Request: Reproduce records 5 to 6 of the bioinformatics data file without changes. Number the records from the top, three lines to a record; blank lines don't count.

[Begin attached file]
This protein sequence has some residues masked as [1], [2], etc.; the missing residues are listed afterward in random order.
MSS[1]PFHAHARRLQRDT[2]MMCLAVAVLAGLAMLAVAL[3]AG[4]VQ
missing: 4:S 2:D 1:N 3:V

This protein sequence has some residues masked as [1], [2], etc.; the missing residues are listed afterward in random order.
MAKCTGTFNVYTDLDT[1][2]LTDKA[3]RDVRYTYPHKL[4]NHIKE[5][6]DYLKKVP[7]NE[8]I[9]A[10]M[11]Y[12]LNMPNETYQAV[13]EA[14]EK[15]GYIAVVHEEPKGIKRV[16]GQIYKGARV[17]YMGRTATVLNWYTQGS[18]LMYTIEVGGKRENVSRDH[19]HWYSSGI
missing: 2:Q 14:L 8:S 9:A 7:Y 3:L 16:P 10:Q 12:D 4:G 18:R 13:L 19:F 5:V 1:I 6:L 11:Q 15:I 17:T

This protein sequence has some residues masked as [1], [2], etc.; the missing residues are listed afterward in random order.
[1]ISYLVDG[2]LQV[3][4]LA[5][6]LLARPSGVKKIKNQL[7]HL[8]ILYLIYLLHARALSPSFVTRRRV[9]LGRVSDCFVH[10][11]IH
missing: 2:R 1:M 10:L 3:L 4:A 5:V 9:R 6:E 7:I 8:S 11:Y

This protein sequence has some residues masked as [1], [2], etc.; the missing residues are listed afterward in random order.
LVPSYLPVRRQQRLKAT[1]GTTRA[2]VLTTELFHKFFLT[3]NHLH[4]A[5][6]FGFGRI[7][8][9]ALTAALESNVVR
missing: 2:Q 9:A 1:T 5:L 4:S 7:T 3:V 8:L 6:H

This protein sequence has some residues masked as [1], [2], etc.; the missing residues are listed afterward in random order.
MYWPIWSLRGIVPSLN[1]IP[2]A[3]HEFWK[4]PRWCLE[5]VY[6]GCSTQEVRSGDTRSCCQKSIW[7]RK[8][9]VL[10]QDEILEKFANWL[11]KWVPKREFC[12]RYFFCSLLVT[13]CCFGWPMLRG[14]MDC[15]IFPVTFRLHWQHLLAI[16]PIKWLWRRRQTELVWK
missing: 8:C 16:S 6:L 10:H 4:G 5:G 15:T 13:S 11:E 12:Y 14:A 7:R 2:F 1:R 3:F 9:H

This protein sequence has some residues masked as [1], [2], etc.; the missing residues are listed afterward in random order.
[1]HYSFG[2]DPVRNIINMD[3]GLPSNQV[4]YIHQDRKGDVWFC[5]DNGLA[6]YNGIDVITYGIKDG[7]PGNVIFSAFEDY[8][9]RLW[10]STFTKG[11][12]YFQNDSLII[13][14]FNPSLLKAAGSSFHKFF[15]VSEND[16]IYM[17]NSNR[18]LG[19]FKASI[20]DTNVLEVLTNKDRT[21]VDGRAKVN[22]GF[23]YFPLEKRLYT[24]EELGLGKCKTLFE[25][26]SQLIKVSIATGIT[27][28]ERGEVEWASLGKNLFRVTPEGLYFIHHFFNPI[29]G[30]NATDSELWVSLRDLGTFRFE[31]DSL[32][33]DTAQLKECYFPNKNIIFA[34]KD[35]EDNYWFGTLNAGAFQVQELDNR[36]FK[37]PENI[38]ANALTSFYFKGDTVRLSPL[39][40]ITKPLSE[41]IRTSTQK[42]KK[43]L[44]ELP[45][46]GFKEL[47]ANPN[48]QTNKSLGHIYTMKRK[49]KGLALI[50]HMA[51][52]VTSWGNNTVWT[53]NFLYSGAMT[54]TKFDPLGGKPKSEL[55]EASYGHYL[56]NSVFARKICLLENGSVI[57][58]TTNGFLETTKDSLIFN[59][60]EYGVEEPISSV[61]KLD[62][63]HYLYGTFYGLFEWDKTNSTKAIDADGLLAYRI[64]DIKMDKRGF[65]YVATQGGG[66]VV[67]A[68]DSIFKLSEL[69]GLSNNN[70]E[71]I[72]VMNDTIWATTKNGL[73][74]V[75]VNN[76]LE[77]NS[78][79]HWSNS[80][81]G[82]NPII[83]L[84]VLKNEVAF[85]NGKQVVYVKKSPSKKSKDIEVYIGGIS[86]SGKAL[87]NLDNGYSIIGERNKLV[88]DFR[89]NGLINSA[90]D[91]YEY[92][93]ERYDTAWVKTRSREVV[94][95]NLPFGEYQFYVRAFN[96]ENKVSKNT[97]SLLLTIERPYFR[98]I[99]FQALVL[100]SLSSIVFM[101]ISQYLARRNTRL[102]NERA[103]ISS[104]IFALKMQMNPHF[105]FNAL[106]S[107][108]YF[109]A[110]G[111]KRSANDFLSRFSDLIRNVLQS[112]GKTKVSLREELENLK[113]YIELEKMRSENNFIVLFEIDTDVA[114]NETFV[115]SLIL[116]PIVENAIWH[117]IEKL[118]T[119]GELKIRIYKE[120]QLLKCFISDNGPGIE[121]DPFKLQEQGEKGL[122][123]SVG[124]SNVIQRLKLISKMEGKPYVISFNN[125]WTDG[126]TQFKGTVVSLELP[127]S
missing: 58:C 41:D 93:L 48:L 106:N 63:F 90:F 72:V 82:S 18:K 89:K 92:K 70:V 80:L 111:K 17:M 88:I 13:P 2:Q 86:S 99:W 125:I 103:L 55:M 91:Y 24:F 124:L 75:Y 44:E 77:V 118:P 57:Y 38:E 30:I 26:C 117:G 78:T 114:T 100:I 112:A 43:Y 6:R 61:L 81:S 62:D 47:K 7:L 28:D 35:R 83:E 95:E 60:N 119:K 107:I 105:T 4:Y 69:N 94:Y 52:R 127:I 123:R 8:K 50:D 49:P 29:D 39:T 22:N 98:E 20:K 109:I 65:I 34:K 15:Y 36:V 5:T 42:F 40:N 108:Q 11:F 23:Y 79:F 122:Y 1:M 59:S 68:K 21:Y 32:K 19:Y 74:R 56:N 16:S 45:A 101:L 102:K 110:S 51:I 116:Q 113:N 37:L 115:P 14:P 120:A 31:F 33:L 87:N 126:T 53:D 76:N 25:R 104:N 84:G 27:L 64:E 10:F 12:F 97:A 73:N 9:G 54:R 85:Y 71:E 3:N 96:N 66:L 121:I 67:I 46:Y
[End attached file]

This protein sequence has some residues masked as [1], [2], etc.; the missing residues are listed afterward in random order.
MYWPIWSLRGIVPSLN[1]IP[2]A[3]HEFWK[4]PRWCLE[5]VY[6]GCSTQEVRSGDTRSCCQKSIW[7]RK[8][9]VL[10]QDEILEKFANWL[11]KWVPKREFC[12]RYFFCSLLVT[13]CCFGWPMLRG[14]MDC[15]IFPVTFRLHWQHLLAI[16]PIKWLWRRRQTELVWK
missing: 8:C 16:S 6:L 10:H 4:G 5:G 15:T 13:S 11:E 12:Y 14:A 7:R 2:F 1:R 3:F 9:H

This protein sequence has some residues masked as [1], [2], etc.; the missing residues are listed afterward in random order.
[1]HYSFG[2]DPVRNIINMD[3]GLPSNQV[4]YIHQDRKGDVWFC[5]DNGLA[6]YNGIDVITYGIKDG[7]PGNVIFSAFEDY[8][9]RLW[10]STFTKG[11][12]YFQNDSLII[13][14]FNPSLLKAAGSSFHKFF[15]VSEND[16]IYM[17]NSNR[18]LG[19]FKASI[20]DTNVLEVLTNKDRT[21]VDGRAKVN[22]GF[23]YFPLEKRLYT[24]EELGLGKCKTLFE[25][26]SQLIKVSIATGIT[27][28]ERGEVEWASLGKNLFRVTPEGLYFIHHFFNPI[29]G[30]NATDSELWVSLRDLGTFRFE[31]DSL[32][33]DTAQLKECYFPNKNIIFA[34]KD[35]EDNYWFGTLNAGAFQVQELDNR[36]FK[37]PENI[38]ANALTSFYFKGDTVRLSPL[39][40]ITKPLSE[41]IRTSTQK[42]KK[43]L[44]ELP[45][46]GFKEL[47]ANPN[48]QTNKSLGHIYTMKRK[49]KGLALI[50]HMA[51][52]VTSWGNNTVWT[53]NFLYSGAMT[54]TKFDPLGGKPKSEL[55]EASYGHYL[56]NSVFARKICLLENGSVI[57][58]TTNGFLETTKDSLIFN[59][60]EYGVEEPISSV[61]KLD[62][63]HYLYGTFYGLFEWDKTNSTKAIDADGLLAYRI[64]DIKMDKRGF[65]YVATQGGG[66]VV[67]A[68]DSIFKLSEL[69]GLSNNN[70]E[71]I[72]VMNDTIWATTKNGL[73][74]V[75]VNN[76]LE[77]NS[78][79]HWSNS[80][81]G[82]NPII[83]L[84]VLKNEVAF[85]NGKQVVYVKKSPSKKSKDIEVYIGGIS[86]SGKAL[87]NLDNGYSIIGERNKLV[88]DFR[89]NGLINSA[90]D[91]YEY[92][93]ERYDTAWVKTRSREVV[94][95]NLPFGEYQFYVRAFN[96]ENKVSKNT[97]SLLLTIERPYFR[98]I[99]FQALVL[100]SLSSIVFM[101]ISQYLARRNTRL[102]NERA[103]ISS[104]IFALKMQMNPHF[105]FNAL[106]S[107][108]YF[109]A[110]G[111]KRSANDFLSRFSDLIRNVLQS[112]GKTKVSLREELENLK[113]YIELEKMRSENNFIVLFEIDTDVA[114]NETFV[115]SLIL[116]PIVENAIWH[117]IEKL[118]T[119]GELKIRIYKE[120]QLLKCFISDNGPGIE[121]DPFKLQEQGEKGL[122][123]SVG[124]SNVIQRLKLISKMEGKPYVISFNN[125]WTDG[126]TQFKGTVVSLELP[127]S
missing: 58:C 41:D 93:L 48:L 106:N 63:F 90:F 72:V 82:S 18:K 89:K 92:K 70:V 80:L 111:K 17:M 88:I 13:P 2:Q 86:S 99:W 125:I 103:L 55:M 91:Y 24:F 124:L 75:Y 44:E 77:V 118:P 57:Y 38:E 30:I 26:C 117:G 78:T 114:T 100:I 112:A 43:Y 6:R 61:L 81:S 62:D 47:K 7:L 28:D 35:R 83:E 95:E 60:N 119:K 107:I 105:T 4:Y 69:N 94:Y 52:R 127:I 123:R 8:K 50:D 49:P 29:D 39:T 22:N 98:E 20:K 109:I 65:I 34:K 15:Y 36:V 5:T 42:F 40:N 108:Q 11:F 23:Y 79:F 122:Y 1:M 59:S 68:K 21:Y 32:K 19:Y 74:R 56:N 16:S 45:A 101:L 102:K 110:S 51:I 116:Q 113:N 37:L 115:P 14:P 120:A 31:F 33:L 87:N 126:T 53:D 76:N 25:R 104:N 84:G 27:L 64:E 10:F 12:F 97:A 73:N 9:G 54:R 85:Y 71:E 3:N 96:N 66:L 121:I 67:I 46:Y